In the old days we ran our own show

Leaside Municipal Building, McRae Drive, s.w. cor. Randolph Road; looking s. Salmon, James Victor (Canadian, 1911-1958)
Leaside Municipal Building, McRae Drive, s.w. cor. Randolph Road; looking s. Salmon, James Victor (Canadian, 1911-1958)

As you know the Toronto Official Plan currently designates land east of Laird and south of Eglinton as the Leaside Employment Area. But do you remember when Leaside had its own official plan?

That was a time when we were actually able to control what was built in our own community. The Leaside Official Plan designated what is now called the Leaside Employment Area, as the Leaside Industrial Area. At that time the Leaside Industrial Area was truly a manufacturing centre that not only created employment but allowed the residents of Leaside to enjoy the lowest property taxes in what was then Metropolitan Toronto.

If you do remember those days, you will also recall that the south-east corner of Eglinton and Laird was the site of Sagamo’s nine-acre plant, employing almost 1,000 people, producing electric meters and motors shipped to 36 different countries around the world. Today it is the site of a Canadian Tire store and three other retailers.

In 1972 George Goldlist, whose company built the two 43-storey apartment buildings in Thorncliffe Park, proposed to build similar apartment buildings on this site. But because at that time we were actually able to control what was built in our own community, East York Council killed the Goldlist proposal.

You may recall as well, when Regal Cards printed greeting cards on the south-west corner of Eglinton and Brentcliffe where Steve Diamond wants to build a 34-storey residential condo building. Across the road on the south-east corner, now the site of Staples and three other retail stores, Phillips Industries manufactured tubes for television sets.

Do you remember when Corning Glass, that made the first heat resistant glassware in Canada, and Honeywell Controls, that manufactured the thermostats that turn on and off our heating and air conditioning systems, were located in the Leaside Industrial Area on land now occupied by a large number of townhouses and three high-rise residential apartment buildings?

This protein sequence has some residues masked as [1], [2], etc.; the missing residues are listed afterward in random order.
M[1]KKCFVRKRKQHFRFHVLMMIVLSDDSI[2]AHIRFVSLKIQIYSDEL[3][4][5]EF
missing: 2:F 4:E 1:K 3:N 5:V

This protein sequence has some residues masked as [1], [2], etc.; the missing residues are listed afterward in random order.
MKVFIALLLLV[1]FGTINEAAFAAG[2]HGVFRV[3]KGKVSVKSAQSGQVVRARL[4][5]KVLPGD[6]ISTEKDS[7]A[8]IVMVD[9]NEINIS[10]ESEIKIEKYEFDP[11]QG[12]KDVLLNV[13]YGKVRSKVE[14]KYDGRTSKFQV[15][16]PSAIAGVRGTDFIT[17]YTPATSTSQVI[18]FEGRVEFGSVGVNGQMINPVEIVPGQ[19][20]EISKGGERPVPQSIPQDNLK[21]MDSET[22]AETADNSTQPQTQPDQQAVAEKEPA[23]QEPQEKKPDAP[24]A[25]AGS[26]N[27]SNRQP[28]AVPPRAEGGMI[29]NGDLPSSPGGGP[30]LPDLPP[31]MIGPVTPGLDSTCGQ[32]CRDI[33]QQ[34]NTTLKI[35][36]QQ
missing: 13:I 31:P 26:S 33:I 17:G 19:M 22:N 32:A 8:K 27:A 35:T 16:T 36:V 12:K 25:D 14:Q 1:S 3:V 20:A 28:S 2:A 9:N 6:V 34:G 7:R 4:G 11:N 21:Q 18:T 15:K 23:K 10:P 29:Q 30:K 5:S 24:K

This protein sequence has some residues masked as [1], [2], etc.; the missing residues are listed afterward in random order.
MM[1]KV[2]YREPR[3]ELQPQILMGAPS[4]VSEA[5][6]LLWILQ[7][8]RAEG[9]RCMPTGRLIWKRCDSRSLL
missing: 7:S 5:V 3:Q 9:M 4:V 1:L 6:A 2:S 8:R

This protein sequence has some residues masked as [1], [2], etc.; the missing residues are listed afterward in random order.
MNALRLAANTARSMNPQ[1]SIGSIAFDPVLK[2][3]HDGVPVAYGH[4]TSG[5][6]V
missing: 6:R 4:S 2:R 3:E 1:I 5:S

You may recall that made-in-Leaside varnish produced on Canvarco Rd. by Canada Paint and Varnish was sold from coast to coast in Canada, or that the E.S. and A. Robinson plant on Esander Dr. sent its products around the world.

Perhaps you may also remember when Industrial St. was home to both Apco Industries, the manufacturer of solvents, and Canadian Bitumuls that made the asphalt used to pave our roads.

At that time 1 Laird Dr. wasn’t a self-storage warehouse but the Corrrugated Box Company that actually manufactured the boxes now merely stored on the premises. Further north on Laird the Pease Foundry manufactured gas furnaces and the Leaside Iron and Ornamental manufactured office furniture.

Fortunately, the arc-welding manufacturer Lincoln Electric and the paint maker Tremco are still located on Wicksteed Ave., but another manufacturer, Metals and Alloys, is long gone from that street while Parkhurst Knitwear will soon be gone from Research Rd.

I am sure you remember that Canada Wire and Cable use to manufacture cable for Ontario Hydro and fibre optics for Saudi Arabia where the big box retail stores of SmartCentre One stand today. But perhaps you don’t remember that the Javex Company used to make disinfectant and bleach where the big box retail stores of SmartCentre Two will soon be built.

If you really do remember when the Leaside Industrial Area was a true manufacturing centre, then you must also remember a time when, unlike today, we the residents of Leaside were actually able to control what was built in our own community.

According to Walter Hines Page, “There is one thing better than good government, and that is government in which all people have a part.”

About Alan Redway 30 Articles
Alan Redway is a retired lawyer, born in Toronto, with a degree in Commerce and Finance from the University of Toronto and a law degree from Osgoode Hall law School. Mr. Redway served for ten years on the council of the Borough of East York, six of those years as the Mayor of East York and a member of Metropolitan Toronto Council and Executive Committee. Later he was elected to the parliament of Canada where he served for almost ten years as a Progressive Conservative member of the House of Commons and as Minister of State (Housing). He has written for Leaside Life and the East York Chronicle. In 2014 he published his first book, "Governing Toronto: Bringing back the city that worked."